Mutant flies have a mild ectopic vein phenotype in the wing.
germline clones result in embryonic lethality characterized by moderate head defects in 80% of clonal embryos. The embryos also display moderate and variable segmentation defects, including loss of denticle structures. They also show a reduction in embryonic cell death, particularly in the head region. Post death stage homozygous nmoadk1
pupal retinae have an increased density of secondary/tertiary pigment cells compared to wild-type. Unlike wild-type, the local density of these cells is variable: dependent on the specific aberrations in ommatidial shape and orientation in the region in question. In some regions the ommatidia are square-like and have approximately wild-type numbers of secondary/tertiary cells. In other regions of the same retina, ommatidia retain a hexagonal- like shape but have increased numbers of secondary/tertiary pigment cells.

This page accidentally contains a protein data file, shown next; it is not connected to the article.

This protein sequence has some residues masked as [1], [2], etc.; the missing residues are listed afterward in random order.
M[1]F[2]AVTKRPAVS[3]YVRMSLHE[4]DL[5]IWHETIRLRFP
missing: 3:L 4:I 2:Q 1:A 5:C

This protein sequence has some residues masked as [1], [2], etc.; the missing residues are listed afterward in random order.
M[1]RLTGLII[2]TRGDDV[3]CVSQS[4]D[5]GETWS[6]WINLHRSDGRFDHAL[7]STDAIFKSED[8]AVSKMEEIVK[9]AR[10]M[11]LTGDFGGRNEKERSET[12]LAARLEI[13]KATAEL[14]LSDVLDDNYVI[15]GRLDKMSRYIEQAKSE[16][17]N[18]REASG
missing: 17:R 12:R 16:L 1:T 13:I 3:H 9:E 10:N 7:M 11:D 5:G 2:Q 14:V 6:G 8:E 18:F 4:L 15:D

Mutant flies have a shorter, broader wing than normal. Excess wing vein tissue originating from the posterior crossvein and extending distally between veins L4 and L5 is seen (this phenotype is fully penetrant). Additional vein material can also form parallel to vein L2 and posterior to vein L5. The wings are held away from the body at a 45o angle. Flies show a variable polarity defect in the wing. Homozygotes show a mild loss of bristles on the head and notum (having an average of 37.4 +/- 1.71 bristles compared to the wild-type number of 40) and occasionally have bent or duplicated bristles.
Semi-lethal, rare homozygous flies display rough, small eyes and several wing phenotypes. Wings are rounder and shorter and held out at an angle from the body, and also display ectopic cross vein material.